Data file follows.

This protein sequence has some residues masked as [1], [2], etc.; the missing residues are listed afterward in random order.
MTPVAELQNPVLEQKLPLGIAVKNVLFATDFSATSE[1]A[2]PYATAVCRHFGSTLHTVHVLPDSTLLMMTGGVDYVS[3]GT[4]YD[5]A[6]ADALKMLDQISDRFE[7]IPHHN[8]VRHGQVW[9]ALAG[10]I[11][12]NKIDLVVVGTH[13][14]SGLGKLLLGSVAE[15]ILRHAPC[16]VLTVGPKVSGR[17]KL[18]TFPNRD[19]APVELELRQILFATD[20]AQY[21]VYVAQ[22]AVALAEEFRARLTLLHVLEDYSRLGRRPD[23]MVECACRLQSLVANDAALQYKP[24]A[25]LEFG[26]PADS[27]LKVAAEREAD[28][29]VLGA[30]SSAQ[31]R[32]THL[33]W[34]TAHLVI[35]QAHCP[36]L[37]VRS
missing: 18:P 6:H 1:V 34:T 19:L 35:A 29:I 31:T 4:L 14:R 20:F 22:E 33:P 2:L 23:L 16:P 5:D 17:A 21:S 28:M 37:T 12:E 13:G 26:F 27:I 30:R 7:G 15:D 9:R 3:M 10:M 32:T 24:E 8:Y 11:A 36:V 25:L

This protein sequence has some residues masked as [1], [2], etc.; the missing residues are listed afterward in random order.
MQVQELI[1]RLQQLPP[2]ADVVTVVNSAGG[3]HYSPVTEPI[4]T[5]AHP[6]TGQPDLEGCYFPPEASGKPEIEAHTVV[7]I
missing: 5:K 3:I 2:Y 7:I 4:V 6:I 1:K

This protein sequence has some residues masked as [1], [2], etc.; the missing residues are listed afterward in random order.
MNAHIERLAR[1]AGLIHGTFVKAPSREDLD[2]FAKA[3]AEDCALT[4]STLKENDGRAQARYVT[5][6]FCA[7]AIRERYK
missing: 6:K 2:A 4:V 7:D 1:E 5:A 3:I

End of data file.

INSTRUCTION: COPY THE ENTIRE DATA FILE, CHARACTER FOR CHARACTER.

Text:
This protein sequence has some residues masked as [1], [2], etc.; the missing residues are listed afterward in random order.
MTPVAELQNPVLEQKLPLGIAVKNVLFATDFSATSE[1]A[2]PYATAVCRHFGSTLHTVHVLPDSTLLMMTGGVDYVS[3]GT[4]YD[5]A[6]ADALKMLDQISDRFE[7]IPHHN[8]VRHGQVW[9]ALAG[10]I[11][12]NKIDLVVVGTH[13][14]SGLGKLLLGSVAE[15]ILRHAPC[16]VLTVGPKVSGR[17]KL[18]TFPNRD[19]APVELELRQILFATD[20]AQY[21]VYVAQ[22]AVALAEEFRARLTLLHVLEDYSRLGRRPD[23]MVECACRLQSLVANDAALQYKP[24]A[25]LEFG[26]PADS[27]LKVAAEREAD[28][29]VLGA[30]SSAQ[31]R[32]THL[33]W[34]TAHLVI[35]QAHCP[36]L[37]VRS
missing: 18:P 6:H 1:V 34:T 19:L 35:A 29:I 31:T 4:L 14:R 20:F 22:E 33:P 2:L 23:L 16:P 5:D 17:A 21:S 28:M 37:T 12:E 13:G 26:F 27:I 30:R 7:G 15:D 9:R 3:M 10:M 32:T 24:E 8:Y 11:A 36:V 25:L

This protein sequence has some residues masked as [1], [2], etc.; the missing residues are listed afterward in random order.
MQVQELI[1]RLQQLPP[2]ADVVTVVNSAGG[3]HYSPVTEPI[4]T[5]AHP[6]TGQPDLEGCYFPPEASGKPEIEAHTVV[7]I
missing: 5:K 3:I 2:Y 7:I 4:V 6:I 1:K

This protein sequence has some residues masked as [1], [2], etc.; the missing residues are listed afterward in random order.
MNAHIERLAR[1]AGLIHGTFVKAPSREDLD[2]FAKA[3]AEDCALT[4]STLKENDGRAQARYVT[5][6]FCA[7]AIRERYK
missing: 6:K 2:A 4:V 7:D 1:E 5:A 3:I